The growing instrumentation of our world also means that there is increasing amounts of data about ourselves that we can have access to in the form of personal data dashboards (for example, think of various social media/reputation tools, but also expect to see various tools appearing that allow you to mine your health/fitness, financial or shopping transaction data, for example). These dashboards will be visually rich, and designed to give at-a-glance overviews of the state of this, or that quantity or metric. But to get most from them, we will need to include more complex and powerful visualisation types, *and find a way of helping people learn how to “see” them, “read” them and interpret them*/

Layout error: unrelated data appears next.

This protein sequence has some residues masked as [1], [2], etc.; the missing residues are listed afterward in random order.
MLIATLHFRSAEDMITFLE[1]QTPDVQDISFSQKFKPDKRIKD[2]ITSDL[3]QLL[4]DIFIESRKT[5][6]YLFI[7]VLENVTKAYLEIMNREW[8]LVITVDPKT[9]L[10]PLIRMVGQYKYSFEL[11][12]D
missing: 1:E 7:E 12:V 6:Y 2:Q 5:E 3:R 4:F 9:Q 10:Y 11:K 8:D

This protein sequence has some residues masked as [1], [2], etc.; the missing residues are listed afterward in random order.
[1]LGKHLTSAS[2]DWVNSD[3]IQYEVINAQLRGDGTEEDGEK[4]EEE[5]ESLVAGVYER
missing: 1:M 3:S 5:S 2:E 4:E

So to what extent do we need to engage with the “public understanding of statistics” as compared to the development of skills in the public *appreciation* of statistics and improvements in the way the public can engage with each other and with policy makers in discussions where statistics play a role? (Public engagement *in* statistics? Public engagement *with* statistics?)

Over the last few weeks, I’ve started trying to immerse myself in the world of statistical graphics, on the basis that our perceptual apparatus is pretty good at pattern detection and can help us get to grip with visually meaningful properties of distributions of data without us necessarily having to understand much in the way of formal statistics. (Of course, the visual apparatus can also be conned by misleading graphs and charts, which is where some semblance of critical understanding and, dare I say it, statistical literacy, comes in.)